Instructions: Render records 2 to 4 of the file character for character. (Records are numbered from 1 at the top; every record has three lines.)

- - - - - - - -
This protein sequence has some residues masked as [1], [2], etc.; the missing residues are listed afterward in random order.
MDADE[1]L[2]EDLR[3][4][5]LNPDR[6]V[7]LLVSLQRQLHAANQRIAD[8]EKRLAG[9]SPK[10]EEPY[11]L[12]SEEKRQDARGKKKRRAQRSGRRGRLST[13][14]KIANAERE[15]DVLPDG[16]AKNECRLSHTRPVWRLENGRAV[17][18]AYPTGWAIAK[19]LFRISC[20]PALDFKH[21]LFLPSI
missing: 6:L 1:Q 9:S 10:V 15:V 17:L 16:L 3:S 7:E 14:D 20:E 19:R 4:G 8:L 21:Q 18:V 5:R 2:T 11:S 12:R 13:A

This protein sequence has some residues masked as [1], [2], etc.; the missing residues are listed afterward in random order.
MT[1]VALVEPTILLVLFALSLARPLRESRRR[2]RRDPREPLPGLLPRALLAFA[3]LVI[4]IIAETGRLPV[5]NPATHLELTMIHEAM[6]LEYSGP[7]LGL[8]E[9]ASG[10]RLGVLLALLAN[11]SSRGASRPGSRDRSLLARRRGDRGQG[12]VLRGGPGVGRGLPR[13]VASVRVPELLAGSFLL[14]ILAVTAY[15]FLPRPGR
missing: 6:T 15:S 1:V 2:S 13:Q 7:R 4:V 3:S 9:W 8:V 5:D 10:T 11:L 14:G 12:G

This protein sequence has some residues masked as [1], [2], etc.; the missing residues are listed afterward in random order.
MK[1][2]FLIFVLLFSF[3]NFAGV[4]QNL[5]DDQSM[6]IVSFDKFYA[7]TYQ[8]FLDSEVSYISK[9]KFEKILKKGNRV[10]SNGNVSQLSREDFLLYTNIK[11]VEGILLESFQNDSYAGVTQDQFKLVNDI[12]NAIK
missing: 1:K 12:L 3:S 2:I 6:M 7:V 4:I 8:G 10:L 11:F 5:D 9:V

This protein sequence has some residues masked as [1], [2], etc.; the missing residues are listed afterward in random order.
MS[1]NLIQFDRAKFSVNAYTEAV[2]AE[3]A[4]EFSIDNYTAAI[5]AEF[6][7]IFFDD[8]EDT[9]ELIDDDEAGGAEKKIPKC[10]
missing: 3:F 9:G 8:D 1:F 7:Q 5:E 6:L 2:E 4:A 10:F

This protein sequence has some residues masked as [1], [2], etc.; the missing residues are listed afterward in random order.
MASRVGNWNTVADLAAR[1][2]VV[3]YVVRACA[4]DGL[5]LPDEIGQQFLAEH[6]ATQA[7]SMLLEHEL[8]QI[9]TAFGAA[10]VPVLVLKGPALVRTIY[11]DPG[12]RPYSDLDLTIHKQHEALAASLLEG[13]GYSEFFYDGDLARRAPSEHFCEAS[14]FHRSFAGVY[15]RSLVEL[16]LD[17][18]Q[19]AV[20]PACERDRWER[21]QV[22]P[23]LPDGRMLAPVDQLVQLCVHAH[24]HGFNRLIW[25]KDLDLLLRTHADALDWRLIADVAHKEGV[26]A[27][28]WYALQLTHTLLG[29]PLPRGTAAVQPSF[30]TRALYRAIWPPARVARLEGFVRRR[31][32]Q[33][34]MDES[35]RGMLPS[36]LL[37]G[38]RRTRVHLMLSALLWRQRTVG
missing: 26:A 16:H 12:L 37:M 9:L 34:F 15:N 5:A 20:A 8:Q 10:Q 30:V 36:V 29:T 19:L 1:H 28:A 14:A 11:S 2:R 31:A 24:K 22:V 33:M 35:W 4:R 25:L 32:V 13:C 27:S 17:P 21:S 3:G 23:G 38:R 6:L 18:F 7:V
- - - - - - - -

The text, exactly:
This protein sequence has some residues masked as [1], [2], etc.; the missing residues are listed afterward in random order.
MT[1]VALVEPTILLVLFALSLARPLRESRRR[2]RRDPREPLPGLLPRALLAFA[3]LVI[4]IIAETGRLPV[5]NPATHLELTMIHEAM[6]LEYSGP[7]LGL[8]E[9]ASG[10]RLGVLLALLAN[11]SSRGASRPGSRDRSLLARRRGDRGQG[12]VLRGGPGVGRGLPR[13]VASVRVPELLAGSFLL[14]ILAVTAY[15]FLPRPGR
missing: 6:T 15:S 1:V 2:S 13:Q 7:R 4:V 3:S 9:W 8:V 5:D 10:T 11:L 14:G 12:G

This protein sequence has some residues masked as [1], [2], etc.; the missing residues are listed afterward in random order.
MK[1][2]FLIFVLLFSF[3]NFAGV[4]QNL[5]DDQSM[6]IVSFDKFYA[7]TYQ[8]FLDSEVSYISK[9]KFEKILKKGNRV[10]SNGNVSQLSREDFLLYTNIK[11]VEGILLESFQNDSYAGVTQDQFKLVNDI[12]NAIK
missing: 1:K 12:L 3:S 2:I 6:M 7:V 4:I 8:G 10:L 11:F 5:D 9:V

This protein sequence has some residues masked as [1], [2], etc.; the missing residues are listed afterward in random order.
MS[1]NLIQFDRAKFSVNAYTEAV[2]AE[3]A[4]EFSIDNYTAAI[5]AEF[6][7]IFFDD[8]EDT[9]ELIDDDEAGGAEKKIPKC[10]
missing: 3:F 9:G 8:D 1:F 7:Q 5:E 6:L 2:E 4:A 10:F